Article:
The Limitless-Oneness of opposites, such as good and evil, wisdom and ignorance, compassion and cruelty, etc., could be understood in an additional light. These opposites are in oneness in the sense that they are like two ends of the same street, the street being the conditional nature of all things. The conditions may be pulling and pushing toward one end or the other and resulting in extreme opposites, but both ends are similar as results determined solely by the combination of conditions. Once this conditional nature of opposites is understood, what is the justification for us to be proud of our goodness, to blame others for their evil activities, or to hold our goodness in antagonism against others’ evil activities? With a switch in the circumstances, they could have been in our position and we theirs. Lacking such understanding often results in shallow displays of moral indignation and condemnation. One who sees deeply into the conditional nature of opposites could not help but have sympathy and compassion for all the fightings of opposites in life. Without such insight how could anyone forgive and forbear all the wrong doings in the world, and persist in the pure pursuit of Enlightenment?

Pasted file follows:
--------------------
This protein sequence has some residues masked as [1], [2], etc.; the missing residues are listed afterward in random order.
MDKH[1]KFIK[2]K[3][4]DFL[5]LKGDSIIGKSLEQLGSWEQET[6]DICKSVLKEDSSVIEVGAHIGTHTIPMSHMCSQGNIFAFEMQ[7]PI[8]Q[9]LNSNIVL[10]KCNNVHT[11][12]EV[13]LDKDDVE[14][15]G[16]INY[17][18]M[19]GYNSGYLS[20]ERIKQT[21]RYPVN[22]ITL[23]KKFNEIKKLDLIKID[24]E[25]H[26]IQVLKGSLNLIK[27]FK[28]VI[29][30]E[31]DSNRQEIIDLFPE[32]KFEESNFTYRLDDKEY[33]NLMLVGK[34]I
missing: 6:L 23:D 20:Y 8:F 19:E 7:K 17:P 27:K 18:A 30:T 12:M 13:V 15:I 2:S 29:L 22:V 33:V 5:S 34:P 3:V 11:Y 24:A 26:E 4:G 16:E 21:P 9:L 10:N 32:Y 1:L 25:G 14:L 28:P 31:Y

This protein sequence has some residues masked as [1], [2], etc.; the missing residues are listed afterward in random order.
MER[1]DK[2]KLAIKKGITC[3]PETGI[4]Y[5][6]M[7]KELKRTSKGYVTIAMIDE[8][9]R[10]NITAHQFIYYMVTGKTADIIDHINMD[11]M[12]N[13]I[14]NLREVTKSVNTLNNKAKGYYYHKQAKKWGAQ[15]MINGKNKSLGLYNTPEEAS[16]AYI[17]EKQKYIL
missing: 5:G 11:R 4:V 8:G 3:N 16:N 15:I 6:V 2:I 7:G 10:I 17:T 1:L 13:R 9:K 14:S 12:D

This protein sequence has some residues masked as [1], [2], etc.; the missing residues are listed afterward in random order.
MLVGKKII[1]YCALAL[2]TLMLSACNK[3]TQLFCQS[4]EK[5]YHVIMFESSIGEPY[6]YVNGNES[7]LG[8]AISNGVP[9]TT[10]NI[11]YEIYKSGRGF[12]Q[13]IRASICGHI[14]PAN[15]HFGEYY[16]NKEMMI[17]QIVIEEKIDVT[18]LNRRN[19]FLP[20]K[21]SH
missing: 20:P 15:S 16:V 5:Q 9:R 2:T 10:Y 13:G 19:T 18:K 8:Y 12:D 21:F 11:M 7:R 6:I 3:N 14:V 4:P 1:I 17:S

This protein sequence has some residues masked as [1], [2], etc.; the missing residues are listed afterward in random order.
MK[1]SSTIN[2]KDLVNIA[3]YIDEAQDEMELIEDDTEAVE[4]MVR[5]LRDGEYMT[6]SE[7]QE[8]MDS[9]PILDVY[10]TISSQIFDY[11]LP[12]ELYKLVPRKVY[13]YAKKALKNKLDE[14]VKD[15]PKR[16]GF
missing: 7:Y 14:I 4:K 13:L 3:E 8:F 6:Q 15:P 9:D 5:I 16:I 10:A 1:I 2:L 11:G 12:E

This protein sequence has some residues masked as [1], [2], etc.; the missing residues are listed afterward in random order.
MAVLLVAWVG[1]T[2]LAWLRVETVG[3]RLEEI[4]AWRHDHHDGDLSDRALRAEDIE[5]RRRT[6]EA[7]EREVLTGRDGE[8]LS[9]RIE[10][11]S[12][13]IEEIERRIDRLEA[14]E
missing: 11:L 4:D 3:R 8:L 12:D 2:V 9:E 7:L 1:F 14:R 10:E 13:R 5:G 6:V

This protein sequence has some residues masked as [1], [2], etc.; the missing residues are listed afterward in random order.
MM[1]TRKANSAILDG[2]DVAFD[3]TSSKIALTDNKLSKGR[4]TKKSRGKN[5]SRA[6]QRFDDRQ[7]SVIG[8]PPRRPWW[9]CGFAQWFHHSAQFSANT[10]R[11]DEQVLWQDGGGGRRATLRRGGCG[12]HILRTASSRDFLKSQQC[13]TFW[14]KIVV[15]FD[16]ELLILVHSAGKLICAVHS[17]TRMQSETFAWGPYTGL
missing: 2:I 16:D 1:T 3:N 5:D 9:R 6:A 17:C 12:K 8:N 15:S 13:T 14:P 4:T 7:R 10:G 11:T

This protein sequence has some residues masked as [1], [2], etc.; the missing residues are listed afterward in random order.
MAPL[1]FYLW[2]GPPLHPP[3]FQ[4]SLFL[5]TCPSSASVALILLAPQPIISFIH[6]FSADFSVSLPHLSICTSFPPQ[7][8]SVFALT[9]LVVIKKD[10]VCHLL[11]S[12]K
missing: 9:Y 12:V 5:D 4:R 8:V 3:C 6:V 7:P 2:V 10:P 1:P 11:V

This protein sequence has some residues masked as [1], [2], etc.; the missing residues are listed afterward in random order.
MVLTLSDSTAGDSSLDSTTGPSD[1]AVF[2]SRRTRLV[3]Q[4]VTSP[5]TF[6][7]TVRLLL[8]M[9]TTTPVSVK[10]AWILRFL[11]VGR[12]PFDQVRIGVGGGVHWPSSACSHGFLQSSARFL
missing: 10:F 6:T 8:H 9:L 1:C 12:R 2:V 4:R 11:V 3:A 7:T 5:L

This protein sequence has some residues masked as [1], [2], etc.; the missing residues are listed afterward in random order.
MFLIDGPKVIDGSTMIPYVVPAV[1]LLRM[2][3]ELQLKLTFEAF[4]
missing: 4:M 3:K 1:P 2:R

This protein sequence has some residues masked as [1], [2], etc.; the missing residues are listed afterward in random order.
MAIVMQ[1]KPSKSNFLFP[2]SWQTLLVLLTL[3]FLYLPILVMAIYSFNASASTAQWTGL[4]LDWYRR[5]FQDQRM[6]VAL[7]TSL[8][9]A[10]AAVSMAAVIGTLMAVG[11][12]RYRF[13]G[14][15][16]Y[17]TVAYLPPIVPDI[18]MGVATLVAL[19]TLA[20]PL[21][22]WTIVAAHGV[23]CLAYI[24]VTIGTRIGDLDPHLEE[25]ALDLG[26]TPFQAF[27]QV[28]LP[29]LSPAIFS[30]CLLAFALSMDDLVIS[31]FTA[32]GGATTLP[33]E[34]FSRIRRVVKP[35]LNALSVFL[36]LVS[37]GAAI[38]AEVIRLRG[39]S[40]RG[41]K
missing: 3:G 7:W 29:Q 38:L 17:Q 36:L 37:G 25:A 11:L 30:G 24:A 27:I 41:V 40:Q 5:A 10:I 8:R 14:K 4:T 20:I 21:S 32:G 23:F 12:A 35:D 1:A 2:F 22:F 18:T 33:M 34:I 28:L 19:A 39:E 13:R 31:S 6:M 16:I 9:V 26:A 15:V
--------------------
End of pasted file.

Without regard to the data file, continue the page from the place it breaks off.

In the light of Limitless-Oneness the usual distinction and antagonism of opposites would become meaningless. The one and only essential task would become the awakening of all beings to Limitless-Oneness because that is the ultimate and true solution to all problems and sufferings in samsara. Machig Labdron’s teaching that the real demons are everything that hinders the attainment of liberation obviously stems from this transcendental and panoramic perspective. Furthermore, any method that is conducive to this transcendental awareness could be employed under suitable guidance by experienced teachers. Therefore, the dismemberment visualizations and the inhabitation at desolate places by Chodpas should be understood in this light and be respected for its transcendental significance. Just as the activities of surgeons and coroners are service to mankind, the visualizations of Chodpas are service to beings at the spiritual level.